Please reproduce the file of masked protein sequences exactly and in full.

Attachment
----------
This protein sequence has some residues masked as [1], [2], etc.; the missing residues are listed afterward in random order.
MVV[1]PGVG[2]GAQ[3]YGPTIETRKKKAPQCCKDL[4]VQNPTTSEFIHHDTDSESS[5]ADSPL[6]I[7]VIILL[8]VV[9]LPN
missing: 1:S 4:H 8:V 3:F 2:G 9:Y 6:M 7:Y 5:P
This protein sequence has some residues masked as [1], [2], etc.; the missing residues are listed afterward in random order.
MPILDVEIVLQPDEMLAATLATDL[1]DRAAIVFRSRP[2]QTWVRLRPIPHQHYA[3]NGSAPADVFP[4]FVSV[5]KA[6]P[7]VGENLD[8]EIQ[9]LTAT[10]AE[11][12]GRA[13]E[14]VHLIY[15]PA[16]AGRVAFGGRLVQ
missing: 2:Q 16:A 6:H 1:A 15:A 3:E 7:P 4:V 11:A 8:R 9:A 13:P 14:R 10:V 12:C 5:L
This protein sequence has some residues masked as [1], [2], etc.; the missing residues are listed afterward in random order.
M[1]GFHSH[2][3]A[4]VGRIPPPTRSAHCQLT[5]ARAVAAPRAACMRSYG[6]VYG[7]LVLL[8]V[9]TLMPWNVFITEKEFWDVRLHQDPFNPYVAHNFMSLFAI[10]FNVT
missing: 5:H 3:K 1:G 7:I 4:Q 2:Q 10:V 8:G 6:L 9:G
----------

This protein sequence has some residues masked as [1], [2], etc.; the missing residues are listed afterward in random order.
MVV[1]PGVG[2]GAQ[3]YGPTIETRKKKAPQCCKDL[4]VQNPTTSEFIHHDTDSESS[5]ADSPL[6]I[7]VIILL[8]VV[9]LPN
missing: 1:S 4:H 8:V 3:F 2:G 9:Y 6:M 7:Y 5:P
This protein sequence has some residues masked as [1], [2], etc.; the missing residues are listed afterward in random order.
MPILDVEIVLQPDEMLAATLATDL[1]DRAAIVFRSRP[2]QTWVRLRPIPHQHYA[3]NGSAPADVFP[4]FVSV[5]KA[6]P[7]VGENLD[8]EIQ[9]LTAT[10]AE[11][12]GRA[13]E[14]VHLIY[15]PA[16]AGRVAFGGRLVQ
missing: 2:Q 16:A 6:H 1:A 15:A 3:E 7:P 4:V 11:A 8:R 9:A 13:P 14:R 10:V 12:C 5:L
This protein sequence has some residues masked as [1], [2], etc.; the missing residues are listed afterward in random order.
M[1]GFHSH[2][3]A[4]VGRIPPPTRSAHCQLT[5]ARAVAAPRAACMRSYG[6]VYG[7]LVLL[8]V[9]TLMPWNVFITEKEFWDVRLHQDPFNPYVAHNFMSLFAI[10]FNVT
missing: 5:H 3:K 1:G 7:I 4:Q 2:Q 10:V 8:G 6:L 9:G